• Maximizing Athletic Performance

    Advanced Arthroscopic Surgery

  • Rebuilding Reliable Joints

    Shoulder Replacement & Complex Reconstruction

  • Maximizing Shoulder Range of Motion

    Advanced Cartilage Restoration

  • Helping You Achieve Your Goals

    Patient Centered Care & Excellent Outcomes

  • Play
  • Pause
Home / Research » Radiographic Evaluation of Patients with Anterior Shoulder Instability

Radiographic Evaluation of Patients with Anterior Shoulder Instability

Kompel AJ, Li X, Guermazi A, Murakami A. Radiographic evaluation of patients with anterior shoulder instability.  Current Reviews in Musculoskeletal Medicine. 2017 Dec;10(4):425-433.

Purpose of review: Injuries to the labrum, joint capsule (in particular the inferior glenohumeral ligament), cartilage, and glenoid periosteum are associated with anterior shoulder instability. The goal of this review is to provide common radiographic images and findings in patients with anterior shoulder instability. Furthermore, we will demonstrate the best methods for measuring anterior glenoid bone loss. Recent findings: Magnetic resonance (MR) imaging is highly relied upon for evaluating anterior shoulder instability and can diagnose soft tissue injuries with high sensitivity. While 3D computed tomography (CT) scan has been considered the optimal tool for evaluating osseous defects, certain MR imaging sequences have been shown to have similar diagnostic accuracy. Repair of Bankart lesions is critical to stabilizing the shoulder, and in the recent years, there has been an increasing focus on imaging to accurately characterize and measure glenoid bone loss to properly indicate patients for either arthroscopic repair or anterior bony reconstruction. Furthermore, Hill-Sachs lesions are commonly seen with shoulder instability, and importance must be placed on measuring the size and depth of these lesions along with possible engagement, as these factors will dictate management. The labral-ligamentous complex and rotator cuff are primary stabilizers of the shoulder. With anterior shoulder instability, the labrum is frequently injured. MRI with an arthrogram or provocative maneuvers is the gold standard for diagnosis. Various imaging modalities and methods can be performed to identify and measure Bankart and Hill-Sachs lesions, which can then be used for surgical planning and treating shoulder instability.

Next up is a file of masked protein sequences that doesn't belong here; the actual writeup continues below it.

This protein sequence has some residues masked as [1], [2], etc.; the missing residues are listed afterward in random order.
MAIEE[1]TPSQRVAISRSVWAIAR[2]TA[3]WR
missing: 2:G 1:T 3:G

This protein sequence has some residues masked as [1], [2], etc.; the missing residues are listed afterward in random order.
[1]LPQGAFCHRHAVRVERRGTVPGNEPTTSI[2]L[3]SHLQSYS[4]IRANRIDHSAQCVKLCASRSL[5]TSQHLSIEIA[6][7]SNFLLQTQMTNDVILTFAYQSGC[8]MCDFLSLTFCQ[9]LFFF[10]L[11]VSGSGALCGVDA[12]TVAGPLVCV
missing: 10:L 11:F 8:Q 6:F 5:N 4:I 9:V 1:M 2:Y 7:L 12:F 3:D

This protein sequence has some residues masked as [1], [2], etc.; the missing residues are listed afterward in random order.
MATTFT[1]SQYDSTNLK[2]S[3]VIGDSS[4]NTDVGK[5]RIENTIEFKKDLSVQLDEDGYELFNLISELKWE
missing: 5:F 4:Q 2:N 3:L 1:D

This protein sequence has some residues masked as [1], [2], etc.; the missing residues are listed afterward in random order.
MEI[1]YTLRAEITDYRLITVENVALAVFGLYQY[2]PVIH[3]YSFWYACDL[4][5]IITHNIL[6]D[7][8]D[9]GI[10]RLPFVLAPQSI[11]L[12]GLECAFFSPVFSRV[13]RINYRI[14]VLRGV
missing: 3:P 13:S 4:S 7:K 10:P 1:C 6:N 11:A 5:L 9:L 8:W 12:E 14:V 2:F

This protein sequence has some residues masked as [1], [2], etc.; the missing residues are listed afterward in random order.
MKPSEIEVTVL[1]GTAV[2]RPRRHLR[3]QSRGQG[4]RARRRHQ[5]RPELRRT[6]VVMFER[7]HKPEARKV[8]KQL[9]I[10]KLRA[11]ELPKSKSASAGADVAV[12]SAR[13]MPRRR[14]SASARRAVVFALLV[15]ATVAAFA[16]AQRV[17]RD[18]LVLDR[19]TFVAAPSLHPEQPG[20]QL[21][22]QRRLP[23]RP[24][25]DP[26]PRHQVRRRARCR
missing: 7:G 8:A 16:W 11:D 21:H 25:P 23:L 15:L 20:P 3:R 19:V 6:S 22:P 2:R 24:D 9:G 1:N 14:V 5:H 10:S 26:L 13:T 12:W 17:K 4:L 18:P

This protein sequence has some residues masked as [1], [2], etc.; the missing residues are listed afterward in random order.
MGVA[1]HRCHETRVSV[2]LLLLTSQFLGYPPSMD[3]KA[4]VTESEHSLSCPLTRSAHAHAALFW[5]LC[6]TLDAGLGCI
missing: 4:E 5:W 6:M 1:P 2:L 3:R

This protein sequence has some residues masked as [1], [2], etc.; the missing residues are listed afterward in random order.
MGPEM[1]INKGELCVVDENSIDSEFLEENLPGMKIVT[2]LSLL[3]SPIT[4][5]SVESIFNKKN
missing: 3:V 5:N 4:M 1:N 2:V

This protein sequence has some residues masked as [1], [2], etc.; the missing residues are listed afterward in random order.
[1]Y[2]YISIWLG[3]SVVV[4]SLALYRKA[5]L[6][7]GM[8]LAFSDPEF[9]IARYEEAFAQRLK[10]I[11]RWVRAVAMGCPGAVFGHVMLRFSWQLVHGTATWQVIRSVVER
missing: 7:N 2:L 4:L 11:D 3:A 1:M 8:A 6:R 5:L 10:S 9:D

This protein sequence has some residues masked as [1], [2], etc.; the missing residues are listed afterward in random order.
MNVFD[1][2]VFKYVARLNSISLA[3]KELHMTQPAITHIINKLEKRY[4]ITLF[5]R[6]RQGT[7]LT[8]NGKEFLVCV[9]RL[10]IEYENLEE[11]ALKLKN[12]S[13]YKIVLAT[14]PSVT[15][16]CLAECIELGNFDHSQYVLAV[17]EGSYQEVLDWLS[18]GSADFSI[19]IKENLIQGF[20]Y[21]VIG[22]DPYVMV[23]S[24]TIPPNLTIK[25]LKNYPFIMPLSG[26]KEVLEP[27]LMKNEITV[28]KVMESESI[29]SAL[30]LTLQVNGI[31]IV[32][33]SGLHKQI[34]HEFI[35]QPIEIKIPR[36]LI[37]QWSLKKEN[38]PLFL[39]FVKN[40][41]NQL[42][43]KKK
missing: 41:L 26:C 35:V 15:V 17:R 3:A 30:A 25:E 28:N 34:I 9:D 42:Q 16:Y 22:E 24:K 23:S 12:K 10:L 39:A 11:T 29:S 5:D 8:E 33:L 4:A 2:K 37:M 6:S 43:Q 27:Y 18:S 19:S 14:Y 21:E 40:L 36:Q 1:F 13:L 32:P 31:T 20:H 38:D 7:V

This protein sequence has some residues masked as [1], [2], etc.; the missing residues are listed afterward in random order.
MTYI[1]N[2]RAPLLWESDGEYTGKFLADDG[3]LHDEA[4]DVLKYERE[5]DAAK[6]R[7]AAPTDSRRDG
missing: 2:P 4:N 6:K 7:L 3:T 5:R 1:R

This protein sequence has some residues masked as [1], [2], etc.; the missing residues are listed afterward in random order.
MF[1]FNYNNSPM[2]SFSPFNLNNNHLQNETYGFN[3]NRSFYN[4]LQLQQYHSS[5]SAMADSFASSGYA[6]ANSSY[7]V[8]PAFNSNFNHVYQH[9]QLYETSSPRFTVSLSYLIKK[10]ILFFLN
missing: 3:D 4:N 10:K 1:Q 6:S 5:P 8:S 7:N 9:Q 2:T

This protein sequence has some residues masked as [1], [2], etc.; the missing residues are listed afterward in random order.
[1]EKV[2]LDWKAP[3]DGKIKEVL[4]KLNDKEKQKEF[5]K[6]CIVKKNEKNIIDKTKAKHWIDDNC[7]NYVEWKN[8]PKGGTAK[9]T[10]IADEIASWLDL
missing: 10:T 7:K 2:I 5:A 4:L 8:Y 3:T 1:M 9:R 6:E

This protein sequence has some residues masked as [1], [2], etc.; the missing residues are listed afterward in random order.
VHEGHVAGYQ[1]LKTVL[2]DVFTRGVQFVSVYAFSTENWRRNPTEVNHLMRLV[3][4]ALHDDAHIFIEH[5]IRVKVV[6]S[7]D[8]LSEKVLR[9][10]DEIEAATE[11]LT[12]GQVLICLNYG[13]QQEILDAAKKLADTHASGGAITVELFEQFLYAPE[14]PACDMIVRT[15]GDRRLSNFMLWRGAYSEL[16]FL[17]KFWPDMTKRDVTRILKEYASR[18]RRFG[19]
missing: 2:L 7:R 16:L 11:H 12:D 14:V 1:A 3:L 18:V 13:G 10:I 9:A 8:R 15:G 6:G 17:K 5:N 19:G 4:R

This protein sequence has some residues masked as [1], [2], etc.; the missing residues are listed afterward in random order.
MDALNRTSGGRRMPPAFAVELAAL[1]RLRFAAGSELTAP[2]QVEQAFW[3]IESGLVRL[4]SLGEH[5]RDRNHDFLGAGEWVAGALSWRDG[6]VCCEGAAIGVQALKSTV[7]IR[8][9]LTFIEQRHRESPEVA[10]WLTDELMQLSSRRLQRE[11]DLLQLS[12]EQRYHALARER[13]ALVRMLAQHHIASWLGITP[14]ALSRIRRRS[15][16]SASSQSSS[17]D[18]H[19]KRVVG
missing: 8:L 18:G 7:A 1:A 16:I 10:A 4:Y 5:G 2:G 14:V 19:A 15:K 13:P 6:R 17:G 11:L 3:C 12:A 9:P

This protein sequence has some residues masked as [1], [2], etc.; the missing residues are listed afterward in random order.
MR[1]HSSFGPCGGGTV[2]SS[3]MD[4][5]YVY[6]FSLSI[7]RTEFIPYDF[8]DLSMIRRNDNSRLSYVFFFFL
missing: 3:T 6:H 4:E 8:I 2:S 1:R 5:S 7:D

Read More


  • american-academy-orthopaedic-surgeons
  • american-orthopaedic-society-for-sports-med
  • Reserchgate
  • orthopaedic-research-society
  • american-arthroscopic-association-north-america
  • american-shoulder-and-elbow-surgeons
  • boston-medical-center
  • boston-university
  • boston-university-school-of-medicine
  • depuy-synthes
  • boston-university-orthopaedic-surgery
  • easter-orthopaedic-association
  • tornier